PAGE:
The Northern Connection of the Tuen Mun Chek Lap Kok Link, connecting Tuen Mun South to the HKZMB, Hong Kong Port and HKIA, was commissioned on December 27, 2020 with positive implications for real estate markets in Tung Chung, Tuen Mun and the larger Northwest New Territories. Similarly, the scheduled year-end 2021 completion of the Shatin Central Link Phase 1 sub-phase 2 section, following the commissioning of the SCL Phase I sub-phase 1 earlier in 2020, means that the benefits of improved connectivity which will launch the entire SCL Phase I will provide to greater Kowloon City and CBD2 area are not far off.

Financial shot in the arm

The proposed Lantau Tomorrow Vision (LTV) is undoubtedly HKSAR’s single most important new infrastructure project for the 2021-2035 period. Legco’s new amenability to approving the HKD550 million in funding is very significant. If determined to be feasible, this massive, transformational project, which at an estimated cost of HK624 billion, will be the most capital-intensive project ever launched in HKSAR.

Not only will the LTV, when fully developed, create a new metropolitan area in the East Lamma Channel, but it will also connect Hong Kong Central District to Qianhai in Shenzhen via a proposed new network of roads and rail lines, which themselves will collectively constitute an entirely new nexus of connections between Hong Kong Island, LTV Islands, Sunny Bay, Tung Chung, HKIA Aerotropolis complex, Hong Kong Port and the Northwest NT. Apart from the benefits of improving connectivity, LTV will also provide a great tonic for Hong Kong’s economy, and one that is likely to continue to generate employment and development opportunities for several decades to come.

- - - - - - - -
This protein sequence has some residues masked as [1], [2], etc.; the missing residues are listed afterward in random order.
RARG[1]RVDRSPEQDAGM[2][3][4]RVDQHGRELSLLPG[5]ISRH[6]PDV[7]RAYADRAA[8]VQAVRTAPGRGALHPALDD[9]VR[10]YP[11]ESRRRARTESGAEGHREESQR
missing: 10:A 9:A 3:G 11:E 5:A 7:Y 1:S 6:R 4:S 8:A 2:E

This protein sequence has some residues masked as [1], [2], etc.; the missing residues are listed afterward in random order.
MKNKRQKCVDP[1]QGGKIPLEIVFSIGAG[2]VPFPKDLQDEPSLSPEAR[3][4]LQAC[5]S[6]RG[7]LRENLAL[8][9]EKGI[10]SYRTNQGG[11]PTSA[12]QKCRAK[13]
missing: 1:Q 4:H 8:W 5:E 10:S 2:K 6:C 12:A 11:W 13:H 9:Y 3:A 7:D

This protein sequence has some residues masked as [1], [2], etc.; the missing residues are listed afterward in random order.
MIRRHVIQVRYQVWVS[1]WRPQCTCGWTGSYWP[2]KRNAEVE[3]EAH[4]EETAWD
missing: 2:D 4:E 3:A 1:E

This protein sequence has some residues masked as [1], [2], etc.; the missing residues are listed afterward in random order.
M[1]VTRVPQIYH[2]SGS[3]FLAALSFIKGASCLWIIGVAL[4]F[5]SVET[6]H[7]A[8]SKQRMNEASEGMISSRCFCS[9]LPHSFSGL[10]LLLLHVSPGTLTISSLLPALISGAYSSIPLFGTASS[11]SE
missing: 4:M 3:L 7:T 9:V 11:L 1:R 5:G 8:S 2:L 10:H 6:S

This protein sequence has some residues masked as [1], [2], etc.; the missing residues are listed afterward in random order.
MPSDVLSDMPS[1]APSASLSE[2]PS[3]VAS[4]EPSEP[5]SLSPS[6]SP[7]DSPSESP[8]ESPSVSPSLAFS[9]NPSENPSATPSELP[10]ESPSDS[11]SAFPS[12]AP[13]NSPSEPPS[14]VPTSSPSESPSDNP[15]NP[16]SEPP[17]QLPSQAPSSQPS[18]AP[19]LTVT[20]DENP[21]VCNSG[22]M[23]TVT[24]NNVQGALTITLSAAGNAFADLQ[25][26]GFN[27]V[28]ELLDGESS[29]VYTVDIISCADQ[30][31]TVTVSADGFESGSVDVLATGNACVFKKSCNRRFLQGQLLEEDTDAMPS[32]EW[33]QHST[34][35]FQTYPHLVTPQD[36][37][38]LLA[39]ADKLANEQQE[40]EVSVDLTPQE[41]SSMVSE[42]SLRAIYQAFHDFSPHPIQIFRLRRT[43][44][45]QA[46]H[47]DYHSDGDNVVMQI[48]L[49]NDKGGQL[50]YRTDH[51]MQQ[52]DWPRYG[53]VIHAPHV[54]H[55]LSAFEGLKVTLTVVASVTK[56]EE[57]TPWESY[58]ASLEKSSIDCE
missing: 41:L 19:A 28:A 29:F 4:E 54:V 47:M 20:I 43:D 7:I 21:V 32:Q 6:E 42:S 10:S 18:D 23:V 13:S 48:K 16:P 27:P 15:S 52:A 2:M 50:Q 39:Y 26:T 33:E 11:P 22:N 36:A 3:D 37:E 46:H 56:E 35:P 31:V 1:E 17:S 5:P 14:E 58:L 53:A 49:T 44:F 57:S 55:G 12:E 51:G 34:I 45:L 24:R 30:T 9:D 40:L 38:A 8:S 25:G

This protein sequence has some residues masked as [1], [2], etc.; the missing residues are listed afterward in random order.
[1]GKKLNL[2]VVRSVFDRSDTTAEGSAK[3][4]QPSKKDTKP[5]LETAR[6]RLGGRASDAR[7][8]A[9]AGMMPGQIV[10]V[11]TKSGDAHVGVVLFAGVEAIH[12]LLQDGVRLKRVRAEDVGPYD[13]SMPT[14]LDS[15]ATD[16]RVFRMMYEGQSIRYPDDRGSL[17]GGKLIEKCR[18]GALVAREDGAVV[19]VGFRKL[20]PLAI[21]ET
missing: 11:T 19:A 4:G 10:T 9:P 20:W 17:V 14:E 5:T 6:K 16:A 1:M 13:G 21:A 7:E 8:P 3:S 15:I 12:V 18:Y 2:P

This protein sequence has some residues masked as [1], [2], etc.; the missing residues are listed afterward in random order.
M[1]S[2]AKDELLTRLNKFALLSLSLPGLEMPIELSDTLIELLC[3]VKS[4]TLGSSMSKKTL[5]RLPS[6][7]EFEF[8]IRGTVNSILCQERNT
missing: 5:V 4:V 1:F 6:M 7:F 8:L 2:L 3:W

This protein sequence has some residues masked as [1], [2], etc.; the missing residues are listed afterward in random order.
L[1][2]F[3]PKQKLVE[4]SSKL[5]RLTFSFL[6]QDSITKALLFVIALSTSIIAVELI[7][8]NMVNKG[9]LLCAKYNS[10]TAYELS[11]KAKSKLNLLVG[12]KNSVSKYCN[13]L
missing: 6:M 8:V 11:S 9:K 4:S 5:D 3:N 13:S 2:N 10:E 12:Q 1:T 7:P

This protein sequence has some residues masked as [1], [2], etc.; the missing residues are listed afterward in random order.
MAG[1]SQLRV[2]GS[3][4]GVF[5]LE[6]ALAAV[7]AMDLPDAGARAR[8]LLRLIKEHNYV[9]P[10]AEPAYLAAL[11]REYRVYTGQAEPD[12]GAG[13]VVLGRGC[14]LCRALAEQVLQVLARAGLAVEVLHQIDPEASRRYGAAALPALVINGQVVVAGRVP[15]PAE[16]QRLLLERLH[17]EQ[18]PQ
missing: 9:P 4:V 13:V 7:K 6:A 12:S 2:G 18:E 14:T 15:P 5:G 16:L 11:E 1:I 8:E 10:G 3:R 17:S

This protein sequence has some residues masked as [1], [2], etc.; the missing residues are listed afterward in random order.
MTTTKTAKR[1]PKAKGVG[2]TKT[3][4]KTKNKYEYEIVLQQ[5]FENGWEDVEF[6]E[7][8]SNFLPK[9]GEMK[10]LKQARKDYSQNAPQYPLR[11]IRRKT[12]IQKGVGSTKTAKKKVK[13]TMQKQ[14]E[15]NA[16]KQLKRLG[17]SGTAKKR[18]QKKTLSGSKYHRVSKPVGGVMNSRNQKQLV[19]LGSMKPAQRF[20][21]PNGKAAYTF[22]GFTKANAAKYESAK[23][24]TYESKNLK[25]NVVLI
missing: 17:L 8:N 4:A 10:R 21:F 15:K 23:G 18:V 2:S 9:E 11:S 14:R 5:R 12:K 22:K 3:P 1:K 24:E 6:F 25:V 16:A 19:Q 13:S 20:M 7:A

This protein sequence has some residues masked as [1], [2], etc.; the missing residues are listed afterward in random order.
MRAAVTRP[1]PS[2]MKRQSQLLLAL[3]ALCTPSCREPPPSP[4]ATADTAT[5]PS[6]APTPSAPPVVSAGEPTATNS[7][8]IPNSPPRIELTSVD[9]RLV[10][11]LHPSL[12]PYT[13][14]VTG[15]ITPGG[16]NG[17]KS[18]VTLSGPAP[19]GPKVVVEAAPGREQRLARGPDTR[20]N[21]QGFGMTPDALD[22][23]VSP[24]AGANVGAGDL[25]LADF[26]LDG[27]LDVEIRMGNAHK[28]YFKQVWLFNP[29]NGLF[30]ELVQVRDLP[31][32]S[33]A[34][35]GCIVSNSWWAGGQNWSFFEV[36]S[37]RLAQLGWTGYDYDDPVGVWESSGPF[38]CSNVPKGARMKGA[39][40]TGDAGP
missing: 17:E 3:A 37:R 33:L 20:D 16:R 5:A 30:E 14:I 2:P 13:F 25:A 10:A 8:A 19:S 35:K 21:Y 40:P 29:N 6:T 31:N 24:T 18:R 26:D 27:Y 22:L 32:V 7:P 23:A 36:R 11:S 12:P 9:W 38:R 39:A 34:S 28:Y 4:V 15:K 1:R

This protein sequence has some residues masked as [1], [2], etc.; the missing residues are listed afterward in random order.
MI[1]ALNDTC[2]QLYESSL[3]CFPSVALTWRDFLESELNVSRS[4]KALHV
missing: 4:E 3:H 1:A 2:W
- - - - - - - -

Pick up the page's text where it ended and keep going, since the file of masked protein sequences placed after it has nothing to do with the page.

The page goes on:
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Nigel Smith

Managing Director

Hong Kong

Nigel Smith is the Managing Director of Colliers International’s Hong Kong Office. He is responsible for daily operations, key strategic opportunities, driving client engagement and securing new business.  Having joined Colliers in 2015 he has since turned the Hong Kong business around through a powerful combination of actionable research, innovative marketing and personalised service delivery. He is actively committed to diversity and inclusion, supporting company and community initiatives towards gender equality and wellness.

Nigel is also a member of the Asia Leadership Team.